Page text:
We first investigated the influence of the acyl group of
We first investigated the influence of the -acyl group of the glycine amide side chain and found that shorter linkers lead to better activities (–); simple -benzoyl substituents were always superior to the 3-arylpropanoyl group present in the high-throughput hit (). Electron withdrawing substituents on Ar(–) further improved the activity. The aromatic group Arcould also be replaced by small 5- or 6-membered heterocycles (–), whereas alkyl- or cycloalkyl derivatives were not tolerated (–). Most of the derivatives showed good to excellent selectivity against the Glyt2 isoform. Some characteristic examples are shown in .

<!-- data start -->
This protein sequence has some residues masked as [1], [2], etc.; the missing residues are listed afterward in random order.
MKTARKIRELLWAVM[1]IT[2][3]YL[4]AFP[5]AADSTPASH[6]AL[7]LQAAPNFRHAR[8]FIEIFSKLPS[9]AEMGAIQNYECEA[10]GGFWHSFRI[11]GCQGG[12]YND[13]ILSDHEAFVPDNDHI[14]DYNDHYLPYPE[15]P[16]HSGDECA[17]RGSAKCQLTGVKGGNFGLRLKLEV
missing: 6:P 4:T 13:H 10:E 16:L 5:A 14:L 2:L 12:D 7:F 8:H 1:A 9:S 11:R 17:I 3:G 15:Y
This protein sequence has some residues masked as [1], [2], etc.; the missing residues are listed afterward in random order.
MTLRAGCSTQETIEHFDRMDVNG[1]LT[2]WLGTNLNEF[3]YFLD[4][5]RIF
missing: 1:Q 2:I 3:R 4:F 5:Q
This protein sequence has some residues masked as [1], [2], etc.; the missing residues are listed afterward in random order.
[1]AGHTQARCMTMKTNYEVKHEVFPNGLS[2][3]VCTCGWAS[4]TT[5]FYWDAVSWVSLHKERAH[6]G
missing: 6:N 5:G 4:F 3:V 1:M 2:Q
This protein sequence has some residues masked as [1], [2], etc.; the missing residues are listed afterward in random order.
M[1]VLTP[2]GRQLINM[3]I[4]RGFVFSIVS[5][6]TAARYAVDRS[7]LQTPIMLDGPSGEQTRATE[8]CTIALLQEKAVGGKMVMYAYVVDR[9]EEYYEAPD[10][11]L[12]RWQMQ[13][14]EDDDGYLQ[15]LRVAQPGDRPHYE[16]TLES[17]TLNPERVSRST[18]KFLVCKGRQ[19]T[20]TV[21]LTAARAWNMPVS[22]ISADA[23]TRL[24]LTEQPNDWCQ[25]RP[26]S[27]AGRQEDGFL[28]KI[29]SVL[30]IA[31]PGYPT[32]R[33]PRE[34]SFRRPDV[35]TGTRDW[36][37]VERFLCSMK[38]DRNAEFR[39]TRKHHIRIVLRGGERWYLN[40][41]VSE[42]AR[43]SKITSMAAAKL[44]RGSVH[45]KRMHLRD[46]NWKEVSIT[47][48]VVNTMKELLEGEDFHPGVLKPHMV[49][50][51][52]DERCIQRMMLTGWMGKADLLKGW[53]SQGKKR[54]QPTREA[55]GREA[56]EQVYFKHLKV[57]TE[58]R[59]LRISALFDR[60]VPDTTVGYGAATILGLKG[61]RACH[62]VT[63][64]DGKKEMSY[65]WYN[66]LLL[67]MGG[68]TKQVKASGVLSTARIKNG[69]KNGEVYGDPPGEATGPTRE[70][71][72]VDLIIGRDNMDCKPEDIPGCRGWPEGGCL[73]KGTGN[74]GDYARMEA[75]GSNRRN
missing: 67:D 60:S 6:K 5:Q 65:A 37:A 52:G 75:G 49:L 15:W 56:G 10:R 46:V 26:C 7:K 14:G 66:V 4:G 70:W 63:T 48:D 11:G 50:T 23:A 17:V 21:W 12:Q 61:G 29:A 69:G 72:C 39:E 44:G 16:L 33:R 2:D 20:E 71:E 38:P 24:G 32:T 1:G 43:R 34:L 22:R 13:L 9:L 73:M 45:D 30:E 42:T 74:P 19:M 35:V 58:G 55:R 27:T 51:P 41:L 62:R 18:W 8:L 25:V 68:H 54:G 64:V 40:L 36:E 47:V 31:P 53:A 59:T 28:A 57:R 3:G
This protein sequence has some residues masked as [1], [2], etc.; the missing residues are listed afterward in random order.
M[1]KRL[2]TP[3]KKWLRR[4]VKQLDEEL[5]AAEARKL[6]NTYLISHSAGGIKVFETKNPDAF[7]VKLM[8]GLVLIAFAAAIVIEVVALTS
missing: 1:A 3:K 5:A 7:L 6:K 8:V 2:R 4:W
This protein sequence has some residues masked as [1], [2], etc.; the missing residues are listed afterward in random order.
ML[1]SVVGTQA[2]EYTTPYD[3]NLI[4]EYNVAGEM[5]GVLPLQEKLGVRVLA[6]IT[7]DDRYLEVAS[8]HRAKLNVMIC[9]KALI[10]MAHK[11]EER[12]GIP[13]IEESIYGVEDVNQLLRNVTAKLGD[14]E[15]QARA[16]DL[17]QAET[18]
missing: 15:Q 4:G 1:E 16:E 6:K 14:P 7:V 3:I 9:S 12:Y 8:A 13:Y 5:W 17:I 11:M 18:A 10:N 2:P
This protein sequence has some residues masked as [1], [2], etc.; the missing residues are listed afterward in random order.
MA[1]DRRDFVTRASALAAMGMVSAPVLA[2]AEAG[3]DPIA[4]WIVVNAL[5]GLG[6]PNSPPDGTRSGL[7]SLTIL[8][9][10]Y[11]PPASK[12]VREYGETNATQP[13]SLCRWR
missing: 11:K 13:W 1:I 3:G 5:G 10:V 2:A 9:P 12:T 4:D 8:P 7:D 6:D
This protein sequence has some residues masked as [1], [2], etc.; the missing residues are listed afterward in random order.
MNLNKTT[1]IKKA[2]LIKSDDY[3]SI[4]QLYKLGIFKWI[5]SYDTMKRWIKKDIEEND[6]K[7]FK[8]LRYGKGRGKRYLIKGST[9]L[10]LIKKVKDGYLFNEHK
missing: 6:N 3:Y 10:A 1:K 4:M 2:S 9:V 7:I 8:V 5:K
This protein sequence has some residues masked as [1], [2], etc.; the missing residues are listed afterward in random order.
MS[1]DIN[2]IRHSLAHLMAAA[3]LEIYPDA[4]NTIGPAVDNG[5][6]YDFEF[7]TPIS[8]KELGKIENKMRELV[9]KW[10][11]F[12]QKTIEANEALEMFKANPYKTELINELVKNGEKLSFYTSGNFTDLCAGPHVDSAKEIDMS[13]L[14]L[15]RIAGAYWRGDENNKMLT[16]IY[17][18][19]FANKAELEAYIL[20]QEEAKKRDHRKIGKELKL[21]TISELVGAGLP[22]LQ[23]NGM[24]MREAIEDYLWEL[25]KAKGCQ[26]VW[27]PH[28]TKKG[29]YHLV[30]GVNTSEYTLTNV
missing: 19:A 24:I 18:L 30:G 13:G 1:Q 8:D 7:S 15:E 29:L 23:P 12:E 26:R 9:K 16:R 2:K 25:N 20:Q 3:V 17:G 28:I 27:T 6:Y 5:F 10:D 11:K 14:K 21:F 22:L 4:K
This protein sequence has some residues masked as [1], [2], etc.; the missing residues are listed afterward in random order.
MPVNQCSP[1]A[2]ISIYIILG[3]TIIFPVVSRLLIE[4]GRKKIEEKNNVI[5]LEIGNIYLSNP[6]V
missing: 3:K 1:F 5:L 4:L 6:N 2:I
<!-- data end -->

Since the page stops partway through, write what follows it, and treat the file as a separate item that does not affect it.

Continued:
Introduction Amino 1,2-Dilauroyl-sn-glycerol sale glycine acts as a brain neurotransmitter, influencing both inhibitory and excitatory brain activity (Betz, 1992, Johnson and Ascher, 1987). Two glycine transporters GlyT1 and GlyT2, members of the family of sodium dependent neurotransmitter transporters play major role in the regulation of brain neurotransmitter glycine pools (Nelson, 1998). They control local glycine concentration in various brain regions, where their localization has been described using immunohistochemical and pharmacological methods (Borowsky et al., 1993, Jursky and Nelson, 1995, Jursky and Nelson, 1996, Zafra et al., 1995, Cubelos et al., 2005a, Luccini et al., 2008). Further complexity and compartmentalization is reflected by the existence of species specific GlyT1a, b, c as well as GlyT2a, b, c transporter subtypes (Kim et al., 1994, Ponce et al., 1998, Jursky and Baliova, 2002, Ebihara et al., 2004). Similarly as in the case of other transporter family members, acute regulation of glycine concentration during brain activity is achieved by coupling the glycine transporters cycle to sodium/chloride gradient across the membrane and cycling of the transporters molecules between membrane and intracellular compartments (Nelson, 1998, Masson et al., 1999, Robinson, 2002). Cell surface localization is influenced by the transporter N-terminal interactions with Syntaxin 1A and its C-terminal interactions with trafficking and clustering proteins (Geerlings et al., 2001, Cubelos et al., 2005a, Cubelos et al., 2005b). To study the glycine transporter function in vivo, genes for GlyT1 and GlyT2 has been deleted in mouse (Gomeza et al., 2003a, Gomeza et al., 2003b). Despite that both knock-outs die soon after they are born, several important facts about the function of both transporters have been learned from these models. While mice deficient in GlyT1 resemble symptoms of non-ketonic hyperglycinemia, GlyT2 absence leads to hyperplexia (Gomeza et al., 2003a, Gomeza et al., 2003b, Rees et al., 2006, Eulenburg et al., 2006, Harvey et al., 2008). Experiments further suggest that GlyT1 transporter is responsible for termination of inhibitory glycinergic transmission on strychnine sensitive glycine receptor and GlyT2 rather serves for refilling the vesicles in glycinergic presynaptic terminals. NMDA receptor is colocalized with GlyT1 (Cubelos et al., 2005a) and contains glycine/d-serine co-agonist site. It was generally assumed that glycine acts as major co-agonist at this site in vivo. Recent studies however indicate that glial and neuronal-derived d-serine rather than glycine acts as endogenous ligand of NMDA receptor (Mothet et al., 2000, Panatier et al., 2006, Wolosker, 2007). Glycine concentration in cerebrospinal fluid is low micromolar and it should saturate glycine site on NMDA receptor. GlyT1 inhibitors however potentiate NMDA responses, which indicate that transporters lower the glycine concentration under saturating level. Recent discovery of specific glycine transporters inhibitors allowed modification of the local glycine concentration in vivo. Such strategy seems to be very promising for treatment of schizophrenia and other psychoses caused by hypothetical hypofunction of NMDA (Sur and Kinney, 2007, Boulay et al., 2010, Javitt, 2009). Heterozygous GlyT1 knock-out mice are viable and have doubled extracellular glycine concentration. It was however recently reported, that they exhibit abnormal redistribution of hippocampal synaptic NMDA receptors into extra synaptic sites (Imamura et al., 2008). Thus despite mice seems to be phenotypically normal and even some increase of memory retention is observed, elevated brain glycine concentration may introduce unexpected pathological side-effects.